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case, the plays were written within a very short time of one another. Comparison of the methods and characteristics of the two plays yields the following results: There is a greater consistency and unity in the treatment of Richard's character. He is, all through, the weak, sentimental poseur, whose weakness we pity, and whose poses we despise; but we sympathise with him in his misfortunes because they are brought about not by crime but by incompetence, not by deliberate malice but as a result of sentimental impotence. On the other hand, John is at one and the same time the swift and resolute warrior leaping fearlessly upon his enemy, the champion of his country against Papal aggression, and the vacillating coward far worse than the murderer of Arthur, toadying to Pandulph and detracting from our sympathy with his awful death by the childishness of his unkingly lamentations. John is neither the hero nor the villain of the piece but an unpleasant mixture of both.
Again, the characters in Richard appear to be drawn by a hand at once firmer and more subtle.
We get to know Bolingbroke gradually and surely as the play progresses, every action and almost every word add little by little to our conception of his character, and that conception is only completed with the last scene of the last Act. There is no parallel to this in King John. We know Faulconbridge as well at the end of the first scene as we do when we close the book. It may be said that every scene is a new revelation of John's character. Granting that, we still find that the revelation is not consistent, natural and inevitable as it is in the case of Bolingbroke. These arguments and others of a similar kind that might be adduced make for the later date of Richard.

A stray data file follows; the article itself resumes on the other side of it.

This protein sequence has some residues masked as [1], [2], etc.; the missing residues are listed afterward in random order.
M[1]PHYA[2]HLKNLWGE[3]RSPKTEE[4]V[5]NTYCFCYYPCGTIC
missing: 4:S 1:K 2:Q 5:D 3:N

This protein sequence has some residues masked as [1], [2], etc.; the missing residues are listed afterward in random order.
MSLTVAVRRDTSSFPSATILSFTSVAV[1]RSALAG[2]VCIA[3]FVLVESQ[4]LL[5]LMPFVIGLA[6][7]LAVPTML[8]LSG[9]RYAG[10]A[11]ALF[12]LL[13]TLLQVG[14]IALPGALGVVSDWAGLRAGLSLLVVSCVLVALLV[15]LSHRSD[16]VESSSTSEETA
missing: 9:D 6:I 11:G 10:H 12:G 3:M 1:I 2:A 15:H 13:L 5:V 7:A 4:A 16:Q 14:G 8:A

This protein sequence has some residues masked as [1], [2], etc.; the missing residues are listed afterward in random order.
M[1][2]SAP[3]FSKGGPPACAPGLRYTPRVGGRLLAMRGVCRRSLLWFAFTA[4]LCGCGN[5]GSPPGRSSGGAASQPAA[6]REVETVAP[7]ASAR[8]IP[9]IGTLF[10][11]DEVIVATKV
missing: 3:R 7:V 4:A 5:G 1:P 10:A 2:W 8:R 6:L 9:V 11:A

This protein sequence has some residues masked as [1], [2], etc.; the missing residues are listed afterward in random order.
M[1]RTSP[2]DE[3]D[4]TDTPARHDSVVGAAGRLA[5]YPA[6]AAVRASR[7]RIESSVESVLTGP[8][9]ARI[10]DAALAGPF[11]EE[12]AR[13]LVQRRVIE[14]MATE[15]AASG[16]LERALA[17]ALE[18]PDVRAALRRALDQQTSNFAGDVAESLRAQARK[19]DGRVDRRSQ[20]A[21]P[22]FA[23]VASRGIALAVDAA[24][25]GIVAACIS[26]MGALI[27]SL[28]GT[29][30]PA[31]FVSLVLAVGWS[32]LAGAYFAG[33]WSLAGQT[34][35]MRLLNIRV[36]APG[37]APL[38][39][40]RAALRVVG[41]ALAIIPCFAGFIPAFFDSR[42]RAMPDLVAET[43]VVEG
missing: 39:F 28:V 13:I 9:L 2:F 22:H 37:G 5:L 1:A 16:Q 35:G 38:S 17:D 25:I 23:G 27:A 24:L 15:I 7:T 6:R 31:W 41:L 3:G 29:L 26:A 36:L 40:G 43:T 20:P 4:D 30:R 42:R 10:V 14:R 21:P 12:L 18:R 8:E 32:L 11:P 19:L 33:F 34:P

As opposed to that view it may be held that the mixture of tragedy and comedy in the play brought about by Shakespeare's treatment of the character of the Bastard is a sign of more mature work; besides, the continual and fatiguing drop into rhyme in the earlier part of Richard and the uncalled-for puns and conceits in unwelcome places also seem to indicate that Richard was earlier than John. Again, if we examine more closely the table of tests just given, and compare only the figures relating to Richard and John, we find that the first and last are in favour of the earlier date of Richard while the other two are against it. The tests therefore are at least not against the earlier date of Richard II.